“Riley is invincible, no one can beat him.”
Tom stood nearby, watching the scene that unfolded before him, feeling sorry for Gerald. Frances arrived and stood next to Tom. She saw her brother on the ground before she turned away, walking to a corner of the area where a garden grew, so that Tom could not see her cry.
“Frances? Are you crying because your brother got hit by Riley?” Tom’s voice was soft and gentle.
Frances dried her eyes with a small hanky from her dress pocket. “No, it is not because of that.”
“Then why are you crying?” Tom knew how to gently prompt Frances into telling her anything. They have been good friends since childhood, why wouldn’t they confide their innermost thoughts to each other? They sat next to each other away from Riley’s training area.
“It’s just that we have known each other for so long….and what I am going to tell you must be kept secret. Gerald embezzled $800.00 from his job at the bank and gambled it away. Now he feels the need for punishment, which means a beating from Riley in order to win the $1,000.00 prize in order to put the money back in the bank.” Frances felt a huge weight lifted from her shoulders.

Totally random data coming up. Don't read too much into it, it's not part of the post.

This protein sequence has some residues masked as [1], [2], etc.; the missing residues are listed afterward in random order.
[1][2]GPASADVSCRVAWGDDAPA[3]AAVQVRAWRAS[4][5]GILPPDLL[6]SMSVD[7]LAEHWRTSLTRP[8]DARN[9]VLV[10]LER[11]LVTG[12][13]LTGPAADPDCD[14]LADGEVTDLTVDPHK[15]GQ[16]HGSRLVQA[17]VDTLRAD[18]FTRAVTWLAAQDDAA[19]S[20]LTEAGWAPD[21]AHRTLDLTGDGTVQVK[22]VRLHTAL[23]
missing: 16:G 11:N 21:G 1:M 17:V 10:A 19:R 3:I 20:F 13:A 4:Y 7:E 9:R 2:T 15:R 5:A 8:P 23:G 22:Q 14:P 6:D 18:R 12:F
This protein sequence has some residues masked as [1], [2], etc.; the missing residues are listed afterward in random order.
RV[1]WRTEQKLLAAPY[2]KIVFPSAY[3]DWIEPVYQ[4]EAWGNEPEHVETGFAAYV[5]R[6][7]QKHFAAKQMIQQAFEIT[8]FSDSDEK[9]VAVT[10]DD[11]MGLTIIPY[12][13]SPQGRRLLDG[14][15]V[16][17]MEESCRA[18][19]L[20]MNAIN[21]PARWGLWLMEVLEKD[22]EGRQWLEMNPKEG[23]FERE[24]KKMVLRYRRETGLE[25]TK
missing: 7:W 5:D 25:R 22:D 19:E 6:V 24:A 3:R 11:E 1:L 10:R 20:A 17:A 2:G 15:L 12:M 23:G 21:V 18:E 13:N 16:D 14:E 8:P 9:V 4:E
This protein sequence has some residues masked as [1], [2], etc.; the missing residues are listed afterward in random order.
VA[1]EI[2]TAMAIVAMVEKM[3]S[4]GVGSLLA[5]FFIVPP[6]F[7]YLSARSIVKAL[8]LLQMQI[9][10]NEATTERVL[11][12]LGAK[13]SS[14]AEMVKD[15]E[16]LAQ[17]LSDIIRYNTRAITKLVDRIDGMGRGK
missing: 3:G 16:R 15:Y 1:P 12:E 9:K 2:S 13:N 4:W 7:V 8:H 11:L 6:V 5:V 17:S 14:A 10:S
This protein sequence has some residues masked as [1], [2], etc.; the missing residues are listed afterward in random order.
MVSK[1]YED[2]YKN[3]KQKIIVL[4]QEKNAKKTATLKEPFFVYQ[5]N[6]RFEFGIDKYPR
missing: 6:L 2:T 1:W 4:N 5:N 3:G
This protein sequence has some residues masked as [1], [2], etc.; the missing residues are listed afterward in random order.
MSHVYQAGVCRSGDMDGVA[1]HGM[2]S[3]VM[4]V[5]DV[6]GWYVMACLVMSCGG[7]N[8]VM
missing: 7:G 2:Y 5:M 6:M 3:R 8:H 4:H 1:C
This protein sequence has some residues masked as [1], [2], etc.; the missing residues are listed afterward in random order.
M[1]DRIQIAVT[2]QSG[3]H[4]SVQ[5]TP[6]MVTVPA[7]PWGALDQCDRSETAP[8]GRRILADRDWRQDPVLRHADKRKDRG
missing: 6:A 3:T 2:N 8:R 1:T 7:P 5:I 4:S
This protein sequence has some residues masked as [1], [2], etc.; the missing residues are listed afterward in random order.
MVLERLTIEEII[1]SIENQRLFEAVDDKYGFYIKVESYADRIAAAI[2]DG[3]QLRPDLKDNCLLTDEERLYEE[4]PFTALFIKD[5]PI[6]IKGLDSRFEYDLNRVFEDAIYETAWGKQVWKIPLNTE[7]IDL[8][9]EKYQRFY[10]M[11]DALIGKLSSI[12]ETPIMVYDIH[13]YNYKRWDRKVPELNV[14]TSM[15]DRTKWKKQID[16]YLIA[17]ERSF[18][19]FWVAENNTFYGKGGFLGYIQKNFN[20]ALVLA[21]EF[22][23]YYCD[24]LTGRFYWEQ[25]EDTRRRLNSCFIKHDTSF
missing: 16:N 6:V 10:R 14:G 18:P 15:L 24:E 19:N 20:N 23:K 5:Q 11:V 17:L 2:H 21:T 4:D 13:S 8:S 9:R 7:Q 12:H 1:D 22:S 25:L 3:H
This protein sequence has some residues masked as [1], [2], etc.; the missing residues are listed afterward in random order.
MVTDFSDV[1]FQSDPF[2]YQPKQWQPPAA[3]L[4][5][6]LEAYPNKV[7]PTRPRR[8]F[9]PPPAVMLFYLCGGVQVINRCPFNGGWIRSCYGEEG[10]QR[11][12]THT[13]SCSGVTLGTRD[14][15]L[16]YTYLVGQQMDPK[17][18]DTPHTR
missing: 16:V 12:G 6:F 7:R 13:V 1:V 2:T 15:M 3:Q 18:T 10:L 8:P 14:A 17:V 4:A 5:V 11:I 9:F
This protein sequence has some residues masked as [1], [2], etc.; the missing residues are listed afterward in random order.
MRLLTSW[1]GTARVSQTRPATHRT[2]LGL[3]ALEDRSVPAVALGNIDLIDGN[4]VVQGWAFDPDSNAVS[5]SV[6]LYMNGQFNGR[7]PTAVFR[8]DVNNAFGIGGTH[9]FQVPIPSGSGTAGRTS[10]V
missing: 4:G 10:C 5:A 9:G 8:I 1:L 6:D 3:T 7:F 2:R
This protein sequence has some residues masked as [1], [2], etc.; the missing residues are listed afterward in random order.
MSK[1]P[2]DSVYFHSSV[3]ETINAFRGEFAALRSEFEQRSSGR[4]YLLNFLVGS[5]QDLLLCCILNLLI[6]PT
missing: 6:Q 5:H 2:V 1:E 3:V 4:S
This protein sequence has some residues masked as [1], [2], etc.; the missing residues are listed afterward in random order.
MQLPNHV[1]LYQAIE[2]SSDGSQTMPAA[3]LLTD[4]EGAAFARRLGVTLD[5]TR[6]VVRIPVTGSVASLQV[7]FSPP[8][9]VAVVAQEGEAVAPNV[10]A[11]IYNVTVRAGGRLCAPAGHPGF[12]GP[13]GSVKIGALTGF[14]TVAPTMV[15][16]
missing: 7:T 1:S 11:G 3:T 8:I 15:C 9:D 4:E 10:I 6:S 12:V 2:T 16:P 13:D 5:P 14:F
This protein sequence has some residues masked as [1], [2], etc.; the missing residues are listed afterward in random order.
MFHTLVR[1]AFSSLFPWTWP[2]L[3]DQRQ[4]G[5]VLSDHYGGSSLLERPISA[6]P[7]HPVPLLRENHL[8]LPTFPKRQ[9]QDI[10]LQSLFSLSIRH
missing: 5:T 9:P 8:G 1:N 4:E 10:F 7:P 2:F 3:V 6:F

“Don’t worry Frances, I will solve this matter in a short amount of time. I will not do anything to let you down.” Tom looked at her, his eyes full of sincerity.
“Really, Tom?” Frances was delighted at Tom’s words of promise.
“Of course. With my strength and courage, I can take on Riley in the ring or anywhere else, for that matter.”
Frances replied: “But Riley is an experienced boxer, the best among boxers.”
Tom thought about that but refused to let it cause a diversion in how he felt right now. “I am not afraid of him. It takes a lot more than boxing fists to win a fight.”
Frances was not afraid to ask Tom his true feelings about the issue, to which he replied: “I would live my life a thousand times over just to see your eyes radiant with happiness.” In turn Frances breathed a sigh of relief.
“Thank you, thank you! Your generosity has earned my deepest thanks – and deepest sympathy.” Her voice had an element of unconstrained worry. Frances knew deep down that Tom was the strongest man she has ever known, but could he really win a match against the one and only Battling Jack Riley?